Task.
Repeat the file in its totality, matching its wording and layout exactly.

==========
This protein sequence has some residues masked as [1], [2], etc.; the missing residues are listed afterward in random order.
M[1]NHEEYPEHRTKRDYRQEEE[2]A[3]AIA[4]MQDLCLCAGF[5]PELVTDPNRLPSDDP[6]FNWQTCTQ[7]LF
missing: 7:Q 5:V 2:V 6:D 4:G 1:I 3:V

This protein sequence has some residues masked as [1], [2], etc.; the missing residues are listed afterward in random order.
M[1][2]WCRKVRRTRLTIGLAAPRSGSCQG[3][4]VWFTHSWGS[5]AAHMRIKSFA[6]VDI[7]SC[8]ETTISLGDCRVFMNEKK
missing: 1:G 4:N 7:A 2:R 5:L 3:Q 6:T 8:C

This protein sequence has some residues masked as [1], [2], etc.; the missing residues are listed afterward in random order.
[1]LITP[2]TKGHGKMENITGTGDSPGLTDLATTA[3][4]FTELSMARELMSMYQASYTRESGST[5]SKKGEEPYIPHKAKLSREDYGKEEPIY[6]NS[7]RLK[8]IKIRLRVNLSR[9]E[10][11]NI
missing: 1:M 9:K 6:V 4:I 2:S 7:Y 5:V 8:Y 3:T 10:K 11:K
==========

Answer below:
This protein sequence has some residues masked as [1], [2], etc.; the missing residues are listed afterward in random order.
M[1]NHEEYPEHRTKRDYRQEEE[2]A[3]AIA[4]MQDLCLCAGF[5]PELVTDPNRLPSDDP[6]FNWQTCTQ[7]LF
missing: 7:Q 5:V 2:V 6:D 4:G 1:I 3:V

This protein sequence has some residues masked as [1], [2], etc.; the missing residues are listed afterward in random order.
M[1][2]WCRKVRRTRLTIGLAAPRSGSCQG[3][4]VWFTHSWGS[5]AAHMRIKSFA[6]VDI[7]SC[8]ETTISLGDCRVFMNEKK
missing: 1:G 4:N 7:A 2:R 5:L 3:Q 6:T 8:C

This protein sequence has some residues masked as [1], [2], etc.; the missing residues are listed afterward in random order.
[1]LITP[2]TKGHGKMENITGTGDSPGLTDLATTA[3][4]FTELSMARELMSMYQASYTRESGST[5]SKKGEEPYIPHKAKLSREDYGKEEPIY[6]NS[7]RLK[8]IKIRLRVNLSR[9]E[10][11]NI
missing: 1:M 9:K 6:V 4:I 2:S 7:Y 5:V 8:Y 3:T 10:K 11:K